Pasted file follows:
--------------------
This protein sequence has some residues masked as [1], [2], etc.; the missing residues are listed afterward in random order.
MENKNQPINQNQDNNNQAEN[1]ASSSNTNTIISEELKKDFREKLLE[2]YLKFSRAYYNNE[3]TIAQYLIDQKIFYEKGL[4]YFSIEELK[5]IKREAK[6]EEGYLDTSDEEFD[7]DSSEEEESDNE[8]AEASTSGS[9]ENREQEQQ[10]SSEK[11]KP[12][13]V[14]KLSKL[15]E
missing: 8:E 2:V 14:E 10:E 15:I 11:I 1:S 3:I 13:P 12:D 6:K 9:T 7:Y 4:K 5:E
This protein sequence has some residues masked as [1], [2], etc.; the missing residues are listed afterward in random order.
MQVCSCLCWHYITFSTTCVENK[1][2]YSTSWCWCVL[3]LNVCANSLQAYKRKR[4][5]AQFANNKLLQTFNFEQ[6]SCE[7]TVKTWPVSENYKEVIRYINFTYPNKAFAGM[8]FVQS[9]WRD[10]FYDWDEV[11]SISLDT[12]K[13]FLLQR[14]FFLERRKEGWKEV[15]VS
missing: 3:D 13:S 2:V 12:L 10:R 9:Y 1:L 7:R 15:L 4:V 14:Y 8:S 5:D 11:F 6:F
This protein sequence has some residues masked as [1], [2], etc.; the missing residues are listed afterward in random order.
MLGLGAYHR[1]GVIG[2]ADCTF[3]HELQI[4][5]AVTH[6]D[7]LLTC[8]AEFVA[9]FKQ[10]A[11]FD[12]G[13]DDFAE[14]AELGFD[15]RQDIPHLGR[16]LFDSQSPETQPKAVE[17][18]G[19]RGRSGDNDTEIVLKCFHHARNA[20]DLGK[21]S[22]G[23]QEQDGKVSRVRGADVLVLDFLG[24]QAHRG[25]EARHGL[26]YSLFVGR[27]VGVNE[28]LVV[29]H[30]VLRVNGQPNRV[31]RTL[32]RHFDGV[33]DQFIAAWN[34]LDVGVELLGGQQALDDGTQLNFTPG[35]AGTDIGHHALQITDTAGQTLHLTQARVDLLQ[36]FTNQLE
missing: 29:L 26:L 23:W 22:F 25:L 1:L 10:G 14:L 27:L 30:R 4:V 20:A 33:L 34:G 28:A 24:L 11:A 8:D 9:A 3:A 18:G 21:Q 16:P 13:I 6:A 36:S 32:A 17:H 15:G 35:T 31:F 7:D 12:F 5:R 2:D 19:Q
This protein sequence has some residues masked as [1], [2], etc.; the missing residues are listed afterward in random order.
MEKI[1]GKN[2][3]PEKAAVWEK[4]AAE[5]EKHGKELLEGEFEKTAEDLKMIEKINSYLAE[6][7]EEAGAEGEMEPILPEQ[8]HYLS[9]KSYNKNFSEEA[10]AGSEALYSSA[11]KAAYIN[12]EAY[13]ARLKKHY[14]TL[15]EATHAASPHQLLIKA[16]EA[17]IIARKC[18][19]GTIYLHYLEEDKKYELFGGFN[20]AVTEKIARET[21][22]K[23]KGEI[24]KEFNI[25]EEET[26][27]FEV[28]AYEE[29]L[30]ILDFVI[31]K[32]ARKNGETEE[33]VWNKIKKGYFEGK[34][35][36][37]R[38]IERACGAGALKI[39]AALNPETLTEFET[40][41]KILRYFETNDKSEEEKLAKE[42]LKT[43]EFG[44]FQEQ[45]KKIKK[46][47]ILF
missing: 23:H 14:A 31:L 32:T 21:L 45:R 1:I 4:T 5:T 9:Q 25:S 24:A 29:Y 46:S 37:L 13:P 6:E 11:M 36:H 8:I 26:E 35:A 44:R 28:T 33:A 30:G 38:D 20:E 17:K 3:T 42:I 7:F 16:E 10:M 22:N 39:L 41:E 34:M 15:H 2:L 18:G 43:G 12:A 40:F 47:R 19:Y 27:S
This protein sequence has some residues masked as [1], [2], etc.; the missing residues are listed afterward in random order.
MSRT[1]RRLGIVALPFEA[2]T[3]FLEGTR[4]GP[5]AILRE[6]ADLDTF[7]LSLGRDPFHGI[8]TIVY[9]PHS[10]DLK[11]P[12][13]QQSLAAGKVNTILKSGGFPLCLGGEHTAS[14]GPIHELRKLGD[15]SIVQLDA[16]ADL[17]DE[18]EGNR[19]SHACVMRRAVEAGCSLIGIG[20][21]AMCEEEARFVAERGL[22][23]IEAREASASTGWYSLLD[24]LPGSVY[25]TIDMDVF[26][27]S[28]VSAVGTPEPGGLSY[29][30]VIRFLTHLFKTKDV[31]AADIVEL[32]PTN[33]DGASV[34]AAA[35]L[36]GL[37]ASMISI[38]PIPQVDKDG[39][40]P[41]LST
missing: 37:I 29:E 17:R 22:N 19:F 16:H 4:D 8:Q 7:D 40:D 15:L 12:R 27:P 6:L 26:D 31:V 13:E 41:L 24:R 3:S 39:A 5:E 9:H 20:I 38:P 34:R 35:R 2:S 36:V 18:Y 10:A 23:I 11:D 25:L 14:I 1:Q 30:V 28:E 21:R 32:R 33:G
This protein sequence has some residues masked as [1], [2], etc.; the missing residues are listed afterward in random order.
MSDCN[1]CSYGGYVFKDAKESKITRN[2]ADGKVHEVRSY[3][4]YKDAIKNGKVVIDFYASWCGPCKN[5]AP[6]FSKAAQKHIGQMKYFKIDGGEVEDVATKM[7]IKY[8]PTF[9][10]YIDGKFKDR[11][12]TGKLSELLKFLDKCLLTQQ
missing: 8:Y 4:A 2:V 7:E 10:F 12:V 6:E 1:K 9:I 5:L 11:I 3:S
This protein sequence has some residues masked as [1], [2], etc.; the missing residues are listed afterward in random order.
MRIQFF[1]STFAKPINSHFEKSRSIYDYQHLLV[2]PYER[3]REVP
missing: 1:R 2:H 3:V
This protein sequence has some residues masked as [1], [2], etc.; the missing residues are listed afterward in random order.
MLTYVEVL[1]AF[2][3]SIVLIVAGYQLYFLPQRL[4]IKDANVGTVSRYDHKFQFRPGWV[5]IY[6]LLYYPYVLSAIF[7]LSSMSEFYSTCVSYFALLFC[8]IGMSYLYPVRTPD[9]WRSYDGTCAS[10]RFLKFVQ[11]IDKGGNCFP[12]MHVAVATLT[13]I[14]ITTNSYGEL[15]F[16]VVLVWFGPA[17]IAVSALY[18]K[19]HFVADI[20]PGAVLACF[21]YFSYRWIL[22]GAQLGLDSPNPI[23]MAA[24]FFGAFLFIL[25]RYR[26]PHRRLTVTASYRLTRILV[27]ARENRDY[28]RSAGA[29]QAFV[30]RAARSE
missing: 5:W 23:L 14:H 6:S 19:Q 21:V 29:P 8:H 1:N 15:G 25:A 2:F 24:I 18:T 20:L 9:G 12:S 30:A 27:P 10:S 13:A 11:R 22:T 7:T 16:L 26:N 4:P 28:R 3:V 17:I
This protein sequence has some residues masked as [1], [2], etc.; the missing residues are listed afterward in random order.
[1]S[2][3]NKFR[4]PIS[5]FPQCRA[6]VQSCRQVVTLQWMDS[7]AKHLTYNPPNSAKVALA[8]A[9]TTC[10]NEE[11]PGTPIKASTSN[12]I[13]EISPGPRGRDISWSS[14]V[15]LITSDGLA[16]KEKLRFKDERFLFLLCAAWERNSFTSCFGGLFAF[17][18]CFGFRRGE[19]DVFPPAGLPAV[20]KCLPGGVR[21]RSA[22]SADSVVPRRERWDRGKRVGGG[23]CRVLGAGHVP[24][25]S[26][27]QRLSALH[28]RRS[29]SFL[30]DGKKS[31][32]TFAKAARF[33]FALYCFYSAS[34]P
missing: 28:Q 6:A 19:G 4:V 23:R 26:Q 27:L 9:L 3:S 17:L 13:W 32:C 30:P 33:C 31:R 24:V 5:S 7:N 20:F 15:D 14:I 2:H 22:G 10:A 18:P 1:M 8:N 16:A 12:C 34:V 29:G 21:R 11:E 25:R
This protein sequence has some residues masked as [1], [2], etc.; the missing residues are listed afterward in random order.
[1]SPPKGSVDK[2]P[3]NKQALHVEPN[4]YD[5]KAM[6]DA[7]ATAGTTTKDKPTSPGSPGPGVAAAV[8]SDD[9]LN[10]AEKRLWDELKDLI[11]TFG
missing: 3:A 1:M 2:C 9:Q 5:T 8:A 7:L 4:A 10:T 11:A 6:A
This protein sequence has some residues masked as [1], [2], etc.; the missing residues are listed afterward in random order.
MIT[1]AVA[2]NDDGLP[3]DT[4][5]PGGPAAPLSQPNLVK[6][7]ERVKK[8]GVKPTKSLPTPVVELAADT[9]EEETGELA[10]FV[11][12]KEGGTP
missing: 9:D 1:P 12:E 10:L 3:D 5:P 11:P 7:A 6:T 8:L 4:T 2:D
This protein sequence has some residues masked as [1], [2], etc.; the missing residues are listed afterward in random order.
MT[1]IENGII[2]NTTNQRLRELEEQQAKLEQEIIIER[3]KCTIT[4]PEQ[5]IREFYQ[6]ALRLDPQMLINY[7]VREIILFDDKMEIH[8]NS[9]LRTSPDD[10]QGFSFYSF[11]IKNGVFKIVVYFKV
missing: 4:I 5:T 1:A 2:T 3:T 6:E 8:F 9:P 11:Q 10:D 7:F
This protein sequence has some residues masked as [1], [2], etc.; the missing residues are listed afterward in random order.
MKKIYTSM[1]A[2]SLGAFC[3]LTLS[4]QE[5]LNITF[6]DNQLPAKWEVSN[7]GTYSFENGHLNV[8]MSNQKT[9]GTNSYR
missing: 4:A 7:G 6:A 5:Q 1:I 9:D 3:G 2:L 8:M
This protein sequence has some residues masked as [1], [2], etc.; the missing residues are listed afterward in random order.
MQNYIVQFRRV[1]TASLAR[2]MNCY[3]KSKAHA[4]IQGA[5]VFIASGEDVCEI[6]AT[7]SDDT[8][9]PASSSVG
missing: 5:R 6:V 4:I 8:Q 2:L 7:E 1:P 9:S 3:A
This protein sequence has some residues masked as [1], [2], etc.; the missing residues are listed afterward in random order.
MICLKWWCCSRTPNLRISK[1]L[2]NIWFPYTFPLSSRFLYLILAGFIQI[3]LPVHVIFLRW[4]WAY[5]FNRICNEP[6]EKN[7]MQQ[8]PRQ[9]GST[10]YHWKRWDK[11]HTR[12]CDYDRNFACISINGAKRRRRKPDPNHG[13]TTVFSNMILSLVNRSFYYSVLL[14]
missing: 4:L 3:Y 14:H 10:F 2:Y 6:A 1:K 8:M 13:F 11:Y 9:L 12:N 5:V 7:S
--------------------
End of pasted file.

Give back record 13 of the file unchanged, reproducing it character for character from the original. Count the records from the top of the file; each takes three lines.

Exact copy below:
This protein sequence has some residues masked as [1], [2], etc.; the missing residues are listed afterward in random order.
MKKIYTSM[1]A[2]SLGAFC[3]LTLS[4]QE[5]LNITF[6]DNQLPAKWEVSN[7]GTYSFENGHLNV[8]MSNQKT[9]GTNSYR
missing: 4:A 7:G 6:A 5:Q 1:I 9:D 3:G 2:L 8:M